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Emerging Public Health Issues in Ghana

Public Health Ghana

Emerging Public Health Issues in Ghana

Expenditure in Ghana towards healthcare resources has increased in the last two decades to improve public health. Much still needs to be done. Public health is an ongoing process and continuous improvement is an ongoing goal. The numerous and serious healthcare problems are due to poor health infrastructure, inadequate education, hygiene and sanitation as well as extreme poverty and hunger.

Health Problems in Ghana

There are several unaddressed health problems that pose serious risks to the Ghanaian population such as malaria,HIV, tetanus,chickenpox,schistosomiasis, measles, anthrax,cholera,typhoid,tuberculosis, several kinds ofpneumonia, infectious hepatitis,yellow fever, dysentery, venereal diseases andpoliomyelitis. HIV/AIDS are widespread and dangerous in Ghana, with the rising rate of infection and deaths whileMalaria transferred by mosquito bite, has highest mortality rate.
The communicable diseases prevalent in Ghana are malaria, HIV/AIDs, diarrhoea and tuberculosis while increasing incidence of non-communicable diseases include cancers, cardiovascular disease, diabetes mellitus, chronic respiratory disease and others. Ghanaians are estimated to die from lifestyle and chronic diseases. Womens health problems in Ghana are related to nutrition, reproductive health and family planning that are critical for national development. Ghana has fallen short in preventing maternal, infant or child mortality that has been found worsening over the past few years.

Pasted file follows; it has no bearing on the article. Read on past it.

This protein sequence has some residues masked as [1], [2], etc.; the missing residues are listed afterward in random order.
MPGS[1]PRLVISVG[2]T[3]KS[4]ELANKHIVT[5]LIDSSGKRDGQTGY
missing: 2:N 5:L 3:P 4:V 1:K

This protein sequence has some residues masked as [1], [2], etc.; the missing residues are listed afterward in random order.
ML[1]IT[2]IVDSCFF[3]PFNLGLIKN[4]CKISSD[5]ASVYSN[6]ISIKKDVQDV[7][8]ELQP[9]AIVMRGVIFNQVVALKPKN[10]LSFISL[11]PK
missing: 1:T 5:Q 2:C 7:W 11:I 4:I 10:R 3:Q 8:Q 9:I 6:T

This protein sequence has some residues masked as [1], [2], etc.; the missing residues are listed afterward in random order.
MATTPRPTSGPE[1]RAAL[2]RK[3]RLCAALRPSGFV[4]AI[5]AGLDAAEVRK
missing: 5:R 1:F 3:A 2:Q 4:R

Healthcare System in Ghana

The hospitals and emergency services available in Ghana do not meet the Western standards. The availability of healthcare institutions and professionals is limited while long distances traveling for healthcare is not affordable. The healthcare cost and expenditures related to prevention and treatment of diseases are rising. The Ghanaian government has increased expenditure for availability of better healthcare resources and infrastructure. The government has also set up the National Health Insurance Scheme (NHIS), a healthcare coverage for Ghanaian population which is responsible for decrease in deaths and rise in patient number. The tailored services of the NHIS cover treatments for communicable and non-communicable diseases like malaria, diabetes, respiratory diseases, hypertension and other widespread ailments. This scheme is available to low-income employees with flexible premium rates.
Government and non-government funded clinics, hospitals and healthcare centers are set up that play a vital role in providing medical assistance to the Ghanaian population. Anti-malarial, anti-viral and other medicine to ensure and reduce the risk of infections is available throughout the country. To avoid travellers disease, immunizations and vaccination is made important. Along with obligatory yellow fever vaccination, immunizations are highly recommended for Hepatitis A and B, Typhoid, Polio, Meningitis, Rabies, etc. The necessity to increase access to healthcare services and ensure sustainable financing arrangements to the poor is recognised. Improvement in quality and access to maternal, neonatal, child and adolescent health services has increased. Ways of prevention and control of communicable and non-communicable diseases to promote healthy lifestyles has been intensified.
The challenges faced by Ghana healthcare system include poor hygiene and sanitation, inadequate financial health investments or limited workforce and facilities. Establishing health institutions and insurance schemes, increasing workforce, improving hygiene and treatment conditions can ameliorate the challenges faced. Implementation of policies in maternal health, child, adolescent and other healthcare reforms can provide better health outcomes. This can be achieved by improving treatment, prevention and detection of diseases; strengthening healthcare diseases surveillance system and workforce; initiating research and development of new healthcare interventions; increasing public awareness and screening programmes can also be beneficial.

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